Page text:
Morgan's EV3 is the electric car Nikola Tesla would've actually built

British automaker Morgan might not be the first company you think of when it comes to electric cars, but the storied marque's latest model switches gas for green in an eye-catching way. The Morgan EV3, shown off in pre-production form for the first time at the Geneva Motor Show 2016 this week, keeps the three wheels of the company's earlier cars but drives them with an electric powertrain.

Morgan first teased its EV ambitions last year, showing off a concept version of the EV3. This latest car is dubbed "pre-production phase" and features a new body and changed interior.

Since a Morgan is all about lightweight performance – its gas-powered three-wheelers have a 2.0-liter engine dropped into a 1,157 pound car – the EV3 had to be light. In fact, curb weight is down over the gasoline versions, with Morgan saying that the car is less than 1,102 pounds.

That's in no small part down to the composite carbon panels used for the hood, tonneau cover, and side pods, which join the aluminum panels and ash wood frame that Morgan is known for.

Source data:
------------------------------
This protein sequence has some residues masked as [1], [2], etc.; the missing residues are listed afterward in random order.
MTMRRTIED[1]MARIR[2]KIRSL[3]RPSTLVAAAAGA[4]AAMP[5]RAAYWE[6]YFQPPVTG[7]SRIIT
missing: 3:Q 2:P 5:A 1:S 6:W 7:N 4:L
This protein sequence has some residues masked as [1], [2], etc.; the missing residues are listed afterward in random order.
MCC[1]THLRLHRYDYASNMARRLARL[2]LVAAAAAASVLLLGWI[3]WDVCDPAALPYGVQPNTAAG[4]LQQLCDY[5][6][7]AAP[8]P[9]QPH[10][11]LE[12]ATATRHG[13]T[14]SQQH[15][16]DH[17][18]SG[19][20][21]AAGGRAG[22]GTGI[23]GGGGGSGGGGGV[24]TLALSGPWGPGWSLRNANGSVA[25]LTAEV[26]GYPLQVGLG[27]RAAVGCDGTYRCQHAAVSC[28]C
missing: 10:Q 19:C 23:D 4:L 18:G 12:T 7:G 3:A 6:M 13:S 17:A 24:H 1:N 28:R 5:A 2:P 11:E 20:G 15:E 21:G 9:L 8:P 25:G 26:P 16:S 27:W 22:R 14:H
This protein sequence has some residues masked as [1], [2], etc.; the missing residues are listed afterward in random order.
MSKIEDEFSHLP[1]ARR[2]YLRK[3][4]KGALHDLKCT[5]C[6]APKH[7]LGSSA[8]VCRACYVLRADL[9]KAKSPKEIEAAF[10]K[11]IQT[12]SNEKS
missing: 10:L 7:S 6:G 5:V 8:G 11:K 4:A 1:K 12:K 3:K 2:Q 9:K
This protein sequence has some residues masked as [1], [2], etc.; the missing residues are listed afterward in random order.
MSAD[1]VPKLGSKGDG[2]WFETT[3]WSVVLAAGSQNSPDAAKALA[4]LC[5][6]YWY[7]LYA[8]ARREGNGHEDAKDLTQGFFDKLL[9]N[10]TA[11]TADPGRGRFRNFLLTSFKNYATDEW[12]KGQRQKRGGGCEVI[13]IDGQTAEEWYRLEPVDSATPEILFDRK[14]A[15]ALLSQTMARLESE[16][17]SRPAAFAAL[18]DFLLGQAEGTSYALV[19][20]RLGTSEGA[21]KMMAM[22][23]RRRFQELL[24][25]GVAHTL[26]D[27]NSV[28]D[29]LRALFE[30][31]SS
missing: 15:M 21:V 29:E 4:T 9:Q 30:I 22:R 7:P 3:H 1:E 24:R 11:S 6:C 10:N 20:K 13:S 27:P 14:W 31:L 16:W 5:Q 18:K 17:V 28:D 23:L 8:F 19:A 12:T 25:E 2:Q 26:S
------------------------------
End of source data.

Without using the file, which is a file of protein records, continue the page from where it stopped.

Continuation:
Integrated into the tubular space frame chassis is a 20 KWh lithium battery, which powers a 47 kW electric motor on the rear wheel. Morgan claims 150 miles of range from a single charge.

0-62 mph takes under 9 seconds, the company promises, while top speed is "in excess of 90 mph" it's said. Not the biggest numbers we've ever seen from an electric car, no, but it'll probably feel a whole lot faster since there's not only no roof, but no windshield either.

People might not be able to hear you coming, but once they catch a glimpse you should probably expect to be the subject of a fair few Instagram and Snapchat photos. Morgan's styling is a mixture of its own heritage blended with 1930s racers and the space-age aesthetic whimsy of the 1950s.

That includes the asymmetrical headlamps, with the third "eye" placed off-center above a row of fins that could be borrowed straight from the headpiece of Robbie the Robot.

Not all the detailing is decorative, mind; the brass fins are used for battery cooling, for example.

Inside, think along the lines of "Nikola Tesla's Laboratory" and you're on the right track.

Morgan says the EV3 will – in final production form – show up on dealer forecourts around the end of 2016, and though final pricing is yet to be confirmed, it's expecting the car to carry a similar sticker to its gas-powered sibling.

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